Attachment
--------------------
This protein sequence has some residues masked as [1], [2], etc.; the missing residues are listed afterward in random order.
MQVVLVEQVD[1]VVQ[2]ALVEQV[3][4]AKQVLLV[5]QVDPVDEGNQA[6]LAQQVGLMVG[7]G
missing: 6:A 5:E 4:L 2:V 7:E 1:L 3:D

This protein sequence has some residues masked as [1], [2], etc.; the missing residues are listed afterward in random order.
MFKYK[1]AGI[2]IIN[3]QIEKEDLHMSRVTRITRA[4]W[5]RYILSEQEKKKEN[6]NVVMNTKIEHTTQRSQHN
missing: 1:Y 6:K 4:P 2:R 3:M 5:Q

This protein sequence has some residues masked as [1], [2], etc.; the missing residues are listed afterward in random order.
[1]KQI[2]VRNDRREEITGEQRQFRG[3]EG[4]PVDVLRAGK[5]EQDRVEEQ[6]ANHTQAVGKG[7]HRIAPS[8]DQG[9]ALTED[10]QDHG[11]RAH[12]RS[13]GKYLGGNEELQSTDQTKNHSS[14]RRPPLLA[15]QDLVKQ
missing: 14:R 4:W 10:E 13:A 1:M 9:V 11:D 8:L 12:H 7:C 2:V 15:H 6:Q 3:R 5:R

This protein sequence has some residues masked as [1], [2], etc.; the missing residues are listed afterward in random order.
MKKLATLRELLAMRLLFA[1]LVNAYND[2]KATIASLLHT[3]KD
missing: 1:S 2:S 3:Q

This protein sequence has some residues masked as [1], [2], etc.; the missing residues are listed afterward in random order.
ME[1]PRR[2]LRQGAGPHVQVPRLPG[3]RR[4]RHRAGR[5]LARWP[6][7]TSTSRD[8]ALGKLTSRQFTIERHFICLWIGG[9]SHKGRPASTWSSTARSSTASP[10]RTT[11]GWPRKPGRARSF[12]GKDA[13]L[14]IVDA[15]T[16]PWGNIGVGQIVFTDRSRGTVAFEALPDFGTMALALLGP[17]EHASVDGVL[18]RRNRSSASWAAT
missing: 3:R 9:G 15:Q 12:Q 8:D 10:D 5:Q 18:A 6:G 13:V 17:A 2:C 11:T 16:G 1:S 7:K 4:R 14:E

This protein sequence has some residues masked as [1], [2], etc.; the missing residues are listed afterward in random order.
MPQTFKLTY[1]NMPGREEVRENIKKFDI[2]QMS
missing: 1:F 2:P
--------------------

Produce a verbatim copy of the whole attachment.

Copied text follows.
This protein sequence has some residues masked as [1], [2], etc.; the missing residues are listed afterward in random order.
MQVVLVEQVD[1]VVQ[2]ALVEQV[3][4]AKQVLLV[5]QVDPVDEGNQA[6]LAQQVGLMVG[7]G
missing: 6:A 5:E 4:L 2:V 7:E 1:L 3:D

This protein sequence has some residues masked as [1], [2], etc.; the missing residues are listed afterward in random order.
MFKYK[1]AGI[2]IIN[3]QIEKEDLHMSRVTRITRA[4]W[5]RYILSEQEKKKEN[6]NVVMNTKIEHTTQRSQHN
missing: 1:Y 6:K 4:P 2:R 3:M 5:Q

This protein sequence has some residues masked as [1], [2], etc.; the missing residues are listed afterward in random order.
[1]KQI[2]VRNDRREEITGEQRQFRG[3]EG[4]PVDVLRAGK[5]EQDRVEEQ[6]ANHTQAVGKG[7]HRIAPS[8]DQG[9]ALTED[10]QDHG[11]RAH[12]RS[13]GKYLGGNEELQSTDQTKNHSS[14]RRPPLLA[15]QDLVKQ
missing: 14:R 4:W 10:E 13:A 1:M 9:V 11:D 8:L 12:H 7:C 2:V 15:H 6:Q 3:R 5:R

This protein sequence has some residues masked as [1], [2], etc.; the missing residues are listed afterward in random order.
MKKLATLRELLAMRLLFA[1]LVNAYND[2]KATIASLLHT[3]KD
missing: 1:S 2:S 3:Q

This protein sequence has some residues masked as [1], [2], etc.; the missing residues are listed afterward in random order.
ME[1]PRR[2]LRQGAGPHVQVPRLPG[3]RR[4]RHRAGR[5]LARWP[6][7]TSTSRD[8]ALGKLTSRQFTIERHFICLWIGG[9]SHKGRPASTWSSTARSSTASP[10]RTT[11]GWPRKPGRARSF[12]GKDA[13]L[14]IVDA[15]T[16]PWGNIGVGQIVFTDRSRGTVAFEALPDFGTMALALLGP[17]EHASVDGVL[18]RRNRSSASWAAT
missing: 3:R 9:G 15:Q 12:Q 8:D 10:D 5:Q 18:A 6:G 13:V 17:A 2:C 11:T 16:G 1:S 7:K 4:R 14:E

This protein sequence has some residues masked as [1], [2], etc.; the missing residues are listed afterward in random order.
MPQTFKLTY[1]NMPGREEVRENIKKFDI[2]QMS
missing: 1:F 2:P